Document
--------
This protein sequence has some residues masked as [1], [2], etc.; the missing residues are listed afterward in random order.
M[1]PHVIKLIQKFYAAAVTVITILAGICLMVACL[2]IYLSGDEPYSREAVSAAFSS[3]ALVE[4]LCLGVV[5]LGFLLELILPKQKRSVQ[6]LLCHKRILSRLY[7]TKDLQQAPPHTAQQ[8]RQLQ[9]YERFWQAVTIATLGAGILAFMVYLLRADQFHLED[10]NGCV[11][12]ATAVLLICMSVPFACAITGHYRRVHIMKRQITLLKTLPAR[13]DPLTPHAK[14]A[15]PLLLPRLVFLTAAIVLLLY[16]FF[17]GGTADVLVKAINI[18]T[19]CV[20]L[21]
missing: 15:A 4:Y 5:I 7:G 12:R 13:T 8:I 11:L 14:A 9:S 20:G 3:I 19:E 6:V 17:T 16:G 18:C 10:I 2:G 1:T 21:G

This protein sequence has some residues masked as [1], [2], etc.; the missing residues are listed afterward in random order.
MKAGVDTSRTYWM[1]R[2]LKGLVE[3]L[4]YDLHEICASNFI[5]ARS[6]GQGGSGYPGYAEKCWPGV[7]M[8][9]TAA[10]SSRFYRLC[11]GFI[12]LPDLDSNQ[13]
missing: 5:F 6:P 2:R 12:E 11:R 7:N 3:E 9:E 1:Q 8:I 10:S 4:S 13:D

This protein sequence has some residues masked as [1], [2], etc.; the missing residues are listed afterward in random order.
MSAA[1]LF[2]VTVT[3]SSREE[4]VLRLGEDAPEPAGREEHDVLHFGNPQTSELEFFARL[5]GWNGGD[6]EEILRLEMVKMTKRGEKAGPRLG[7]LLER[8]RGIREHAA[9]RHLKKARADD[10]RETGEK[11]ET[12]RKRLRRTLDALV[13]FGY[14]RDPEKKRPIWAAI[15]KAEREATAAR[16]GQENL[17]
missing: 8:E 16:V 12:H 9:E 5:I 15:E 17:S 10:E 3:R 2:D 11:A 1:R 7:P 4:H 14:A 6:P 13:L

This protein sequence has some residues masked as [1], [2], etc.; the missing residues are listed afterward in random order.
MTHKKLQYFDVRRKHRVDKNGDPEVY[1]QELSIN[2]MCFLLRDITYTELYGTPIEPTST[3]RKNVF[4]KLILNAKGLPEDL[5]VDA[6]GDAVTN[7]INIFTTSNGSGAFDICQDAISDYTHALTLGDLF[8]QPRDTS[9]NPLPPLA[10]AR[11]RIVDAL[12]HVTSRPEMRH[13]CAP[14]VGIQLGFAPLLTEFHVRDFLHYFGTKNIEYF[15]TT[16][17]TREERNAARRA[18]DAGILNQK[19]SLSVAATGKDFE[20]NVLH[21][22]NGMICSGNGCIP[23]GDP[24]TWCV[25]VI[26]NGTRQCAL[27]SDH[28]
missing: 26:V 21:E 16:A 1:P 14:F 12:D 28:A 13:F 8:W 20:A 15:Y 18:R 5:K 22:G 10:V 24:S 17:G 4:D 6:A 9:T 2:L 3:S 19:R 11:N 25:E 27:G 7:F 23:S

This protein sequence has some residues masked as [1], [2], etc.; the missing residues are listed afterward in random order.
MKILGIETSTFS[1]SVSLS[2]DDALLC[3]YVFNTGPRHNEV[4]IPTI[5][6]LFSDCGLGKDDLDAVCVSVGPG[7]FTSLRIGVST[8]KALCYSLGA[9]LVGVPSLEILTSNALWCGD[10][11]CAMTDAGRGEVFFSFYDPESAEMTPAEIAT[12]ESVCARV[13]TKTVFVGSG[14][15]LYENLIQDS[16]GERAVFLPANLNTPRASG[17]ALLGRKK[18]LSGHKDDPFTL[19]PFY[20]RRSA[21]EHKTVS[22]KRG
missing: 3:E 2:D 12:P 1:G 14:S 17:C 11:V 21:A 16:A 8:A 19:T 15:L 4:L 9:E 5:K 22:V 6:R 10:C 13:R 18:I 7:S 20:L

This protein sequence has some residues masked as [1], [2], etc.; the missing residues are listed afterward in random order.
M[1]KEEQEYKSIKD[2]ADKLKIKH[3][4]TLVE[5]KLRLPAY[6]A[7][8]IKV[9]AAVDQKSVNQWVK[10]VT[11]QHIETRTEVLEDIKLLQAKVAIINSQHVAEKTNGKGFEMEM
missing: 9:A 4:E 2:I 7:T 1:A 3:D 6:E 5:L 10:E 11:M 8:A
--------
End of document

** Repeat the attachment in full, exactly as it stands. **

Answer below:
This protein sequence has some residues masked as [1], [2], etc.; the missing residues are listed afterward in random order.
M[1]PHVIKLIQKFYAAAVTVITILAGICLMVACL[2]IYLSGDEPYSREAVSAAFSS[3]ALVE[4]LCLGVV[5]LGFLLELILPKQKRSVQ[6]LLCHKRILSRLY[7]TKDLQQAPPHTAQQ[8]RQLQ[9]YERFWQAVTIATLGAGILAFMVYLLRADQFHLED[10]NGCV[11][12]ATAVLLICMSVPFACAITGHYRRVHIMKRQITLLKTLPAR[13]DPLTPHAK[14]A[15]PLLLPRLVFLTAAIVLLLY[16]FF[17]GGTADVLVKAINI[18]T[19]CV[20]L[21]
missing: 15:A 4:Y 5:I 7:G 12:R 13:T 8:I 11:L 14:A 9:S 20:G 3:I 19:E 6:V 17:T 16:G 18:C 10:I 2:G 1:T 21:G

This protein sequence has some residues masked as [1], [2], etc.; the missing residues are listed afterward in random order.
MKAGVDTSRTYWM[1]R[2]LKGLVE[3]L[4]YDLHEICASNFI[5]ARS[6]GQGGSGYPGYAEKCWPGV[7]M[8][9]TAA[10]SSRFYRLC[11]GFI[12]LPDLDSNQ[13]
missing: 5:F 6:P 2:R 12:E 11:R 7:N 3:E 9:E 1:Q 8:I 10:S 4:S 13:D

This protein sequence has some residues masked as [1], [2], etc.; the missing residues are listed afterward in random order.
MSAA[1]LF[2]VTVT[3]SSREE[4]VLRLGEDAPEPAGREEHDVLHFGNPQTSELEFFARL[5]GWNGGD[6]EEILRLEMVKMTKRGEKAGPRLG[7]LLER[8]RGIREHAA[9]RHLKKARADD[10]RETGEK[11]ET[12]RKRLRRTLDALV[13]FGY[14]RDPEKKRPIWAAI[15]KAEREATAAR[16]GQENL[17]
missing: 8:E 16:V 12:H 9:E 5:I 15:E 17:S 10:E 3:R 2:D 11:A 1:R 7:P 4:H 14:A 6:P 13:L

This protein sequence has some residues masked as [1], [2], etc.; the missing residues are listed afterward in random order.
MTHKKLQYFDVRRKHRVDKNGDPEVY[1]QELSIN[2]MCFLLRDITYTELYGTPIEPTST[3]RKNVF[4]KLILNAKGLPEDL[5]VDA[6]GDAVTN[7]INIFTTSNGSGAFDICQDAISDYTHALTLGDLF[8]QPRDTS[9]NPLPPLA[10]AR[11]RIVDAL[12]HVTSRPEMRH[13]CAP[14]VGIQLGFAPLLTEFHVRDFLHYFGTKNIEYF[15]TT[16][17]TREERNAARRA[18]DAGILNQK[19]SLSVAATGKDFE[20]NVLH[21][22]NGMICSGNGCIP[23]GDP[24]TWCV[25]VI[26]NGTRQCAL[27]SDH[28]
missing: 26:V 21:E 16:A 1:P 14:F 12:D 28:A 13:F 8:W 20:A 15:Y 18:R 5:K 22:G 10:V 24:S 17:G 4:D 6:A 9:T 2:L 3:S 19:R 11:N 25:E 27:G 7:F 23:S

This protein sequence has some residues masked as [1], [2], etc.; the missing residues are listed afterward in random order.
MKILGIETSTFS[1]SVSLS[2]DDALLC[3]YVFNTGPRHNEV[4]IPTI[5][6]LFSDCGLGKDDLDAVCVSVGPG[7]FTSLRIGVST[8]KALCYSLGA[9]LVGVPSLEILTSNALWCGD[10][11]CAMTDAGRGEVFFSFYDPESAEMTPAEIAT[12]ESVCARV[13]TKTVFVGSG[14][15]LYENLIQDS[16]GERAVFLPANLNTPRASG[17]ALLGRKK[18]LSGHKDDPFTL[19]PFY[20]RRSA[21]EHKTVS[22]KRG
missing: 3:E 2:D 12:P 1:G 14:S 17:C 11:V 21:A 16:A 8:A 19:T 15:L 4:L 9:E 5:K 22:V 6:R 10:C 13:R 18:I 7:S 20:L

This protein sequence has some residues masked as [1], [2], etc.; the missing residues are listed afterward in random order.
M[1]KEEQEYKSIKD[2]ADKLKIKH[3][4]TLVE[5]KLRLPAY[6]A[7][8]IKV[9]AAVDQKSVNQWVK[10]VT[11]QHIETRTEVLEDIKLLQAKVAIINSQHVAEKTNGKGFEMEM
missing: 9:A 4:E 2:I 7:T 1:A 3:D 6:E 5:L 10:E 11:M 8:A